(Bloomberg) -- Follow @Brexit on Twitter, join our Facebook group and sign up to our Brexit Bulletin.

Boris Johnson will face a tough fight from political heavyweights if he tries to suspend Parliament to force through a no-deal Brexit.

Anti-Brexit campaigner Gina Miller and Work and Pensions Secretary Amber Rudd both opposed the idea on Sunday, adding to growing ranks across the political divide who say they are concerned about upholding Britain’s constitution.

Miller, who already took the government to court to force it to get Parliamentary approval before beginning Brexit talks, said she’s assembling the same team to launch immediate legal action should Johnson try to shut down Parliament if he prevails as leader.

“It would be an abuse of his powers to close Parliament” and “limit the voice of the representatives that we all elect,” Miller said, speaking on the Sophy Ridge on Sunday show on Sky. Her team would be “actively defending Parliamentary sovereignty, because it is the cornerstone of our constitution,” she said.

Johnson, the favorite to succeed Prime Minister Theresa May this month, has pledged to take Britain out of the European Union with or without a deal on Oct. 31. He’s refused to rule out proroguing -- or suspending -- Parliament to fulfill that pledge.

Former Prime Minister John Major has already said he would be ready to take the government to court if the incoming leader tries to prorogue Parliament, a position Chancellor of the Exchequer Philip Hammond has also backed. Rudd told the BBC on Sunday that she respects Major’s position and that shutting Parliament “would be the wrong thing to do and I would always argue against it.”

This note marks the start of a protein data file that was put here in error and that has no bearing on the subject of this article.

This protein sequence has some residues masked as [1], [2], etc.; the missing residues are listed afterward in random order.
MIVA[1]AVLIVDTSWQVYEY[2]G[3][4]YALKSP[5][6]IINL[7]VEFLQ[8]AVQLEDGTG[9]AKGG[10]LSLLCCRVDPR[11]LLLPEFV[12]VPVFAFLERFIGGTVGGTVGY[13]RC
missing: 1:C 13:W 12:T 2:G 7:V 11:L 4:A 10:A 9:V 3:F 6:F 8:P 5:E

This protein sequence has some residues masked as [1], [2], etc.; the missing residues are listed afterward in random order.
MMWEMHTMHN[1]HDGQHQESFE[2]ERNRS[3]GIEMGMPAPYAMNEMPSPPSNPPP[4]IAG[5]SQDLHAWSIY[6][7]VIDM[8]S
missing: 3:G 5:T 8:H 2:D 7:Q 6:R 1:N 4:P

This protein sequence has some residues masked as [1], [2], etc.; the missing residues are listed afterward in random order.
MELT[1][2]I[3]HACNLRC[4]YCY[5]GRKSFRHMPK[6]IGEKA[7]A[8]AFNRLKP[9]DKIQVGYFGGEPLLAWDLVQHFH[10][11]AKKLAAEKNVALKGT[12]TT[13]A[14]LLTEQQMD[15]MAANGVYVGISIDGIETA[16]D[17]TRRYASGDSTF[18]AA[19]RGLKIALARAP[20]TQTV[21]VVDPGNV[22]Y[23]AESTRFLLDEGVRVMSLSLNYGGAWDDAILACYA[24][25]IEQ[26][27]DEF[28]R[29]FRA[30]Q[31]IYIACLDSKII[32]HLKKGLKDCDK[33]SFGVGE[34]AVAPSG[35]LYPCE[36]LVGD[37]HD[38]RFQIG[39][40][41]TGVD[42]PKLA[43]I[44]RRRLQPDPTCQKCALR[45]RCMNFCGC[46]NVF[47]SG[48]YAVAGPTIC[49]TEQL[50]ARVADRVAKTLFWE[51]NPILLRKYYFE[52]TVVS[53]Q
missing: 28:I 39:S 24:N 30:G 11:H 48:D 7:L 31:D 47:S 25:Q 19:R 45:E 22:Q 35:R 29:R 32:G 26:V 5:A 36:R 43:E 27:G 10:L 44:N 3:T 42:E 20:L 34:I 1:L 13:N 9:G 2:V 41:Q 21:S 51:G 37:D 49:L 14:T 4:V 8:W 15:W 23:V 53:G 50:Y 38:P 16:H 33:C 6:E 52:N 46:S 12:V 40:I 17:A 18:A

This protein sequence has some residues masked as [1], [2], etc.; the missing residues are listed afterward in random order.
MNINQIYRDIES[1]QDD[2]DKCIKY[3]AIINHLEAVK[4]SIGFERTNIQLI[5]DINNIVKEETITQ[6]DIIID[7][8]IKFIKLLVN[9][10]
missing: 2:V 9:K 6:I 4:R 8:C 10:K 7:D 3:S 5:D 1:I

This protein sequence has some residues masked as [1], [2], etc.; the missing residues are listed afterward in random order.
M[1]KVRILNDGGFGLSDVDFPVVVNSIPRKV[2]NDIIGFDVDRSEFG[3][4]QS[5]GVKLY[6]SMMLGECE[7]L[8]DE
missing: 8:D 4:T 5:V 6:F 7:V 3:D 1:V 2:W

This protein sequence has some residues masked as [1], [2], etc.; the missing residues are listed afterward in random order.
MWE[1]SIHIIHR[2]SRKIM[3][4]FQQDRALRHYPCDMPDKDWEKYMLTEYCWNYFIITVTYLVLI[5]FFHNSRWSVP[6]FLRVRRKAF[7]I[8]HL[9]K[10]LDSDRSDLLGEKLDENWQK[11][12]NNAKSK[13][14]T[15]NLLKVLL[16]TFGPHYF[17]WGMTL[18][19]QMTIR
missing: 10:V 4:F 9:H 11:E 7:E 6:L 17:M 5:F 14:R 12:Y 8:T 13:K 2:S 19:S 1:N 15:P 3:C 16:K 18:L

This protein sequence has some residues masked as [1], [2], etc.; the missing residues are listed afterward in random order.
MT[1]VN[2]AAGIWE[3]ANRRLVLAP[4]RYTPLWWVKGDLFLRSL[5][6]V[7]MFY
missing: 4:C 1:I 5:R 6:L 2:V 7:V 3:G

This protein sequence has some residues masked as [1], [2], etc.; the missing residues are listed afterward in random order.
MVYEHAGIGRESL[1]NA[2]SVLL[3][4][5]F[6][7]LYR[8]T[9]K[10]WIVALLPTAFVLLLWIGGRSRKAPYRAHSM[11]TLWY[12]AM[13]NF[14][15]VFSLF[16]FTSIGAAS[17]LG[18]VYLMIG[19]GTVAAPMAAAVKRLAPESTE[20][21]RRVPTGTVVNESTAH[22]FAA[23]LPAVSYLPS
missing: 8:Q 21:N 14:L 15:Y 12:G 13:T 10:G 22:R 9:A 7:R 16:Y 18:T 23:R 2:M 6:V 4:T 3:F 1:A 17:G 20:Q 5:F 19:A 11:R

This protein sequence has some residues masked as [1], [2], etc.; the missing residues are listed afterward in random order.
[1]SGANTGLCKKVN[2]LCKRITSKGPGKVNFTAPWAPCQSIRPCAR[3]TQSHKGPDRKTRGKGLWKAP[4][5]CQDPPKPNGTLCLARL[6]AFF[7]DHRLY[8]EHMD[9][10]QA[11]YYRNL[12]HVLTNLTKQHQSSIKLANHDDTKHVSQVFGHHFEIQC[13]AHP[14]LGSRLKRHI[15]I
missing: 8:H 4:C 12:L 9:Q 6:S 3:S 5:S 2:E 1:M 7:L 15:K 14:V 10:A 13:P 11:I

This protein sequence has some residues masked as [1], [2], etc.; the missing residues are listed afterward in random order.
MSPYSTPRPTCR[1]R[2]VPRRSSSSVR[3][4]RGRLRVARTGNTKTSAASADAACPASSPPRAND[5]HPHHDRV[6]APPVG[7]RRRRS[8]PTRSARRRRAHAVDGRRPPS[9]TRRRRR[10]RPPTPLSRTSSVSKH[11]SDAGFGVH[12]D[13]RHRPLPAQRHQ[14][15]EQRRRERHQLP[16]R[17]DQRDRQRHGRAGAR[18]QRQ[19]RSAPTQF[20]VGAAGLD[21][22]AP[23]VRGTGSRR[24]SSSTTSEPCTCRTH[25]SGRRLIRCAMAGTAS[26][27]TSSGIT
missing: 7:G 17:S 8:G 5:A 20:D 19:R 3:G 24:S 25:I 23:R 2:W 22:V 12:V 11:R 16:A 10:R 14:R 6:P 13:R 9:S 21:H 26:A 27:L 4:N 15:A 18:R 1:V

Johnson could still find some support among Conservative Party lawmakers.

“This should not be about the semantics of Parliament or proroguing Parliament, we now have to get behind a new government that is very clear in a future determination now, which is to get out of the European Union come what may,” former cabinet minister Priti Patel said on Sky.

The power to suspend Parliament lies with the monarch at the request of the prime minister, which could leave Queen Elizabeth II in a tricky situation. One of the long-standing goals of both Buckingham Palace officials and government civil servants has been to keep the monarch out of any political controversy.

To contact the reporter on this story: Jill Ward in London at jward98@bloomberg.net

To contact the editors responsible for this story: Fergal O'Brien at fobrien@bloomberg.net, Cecile Gutscher, James Amott

©2019 Bloomberg L.P.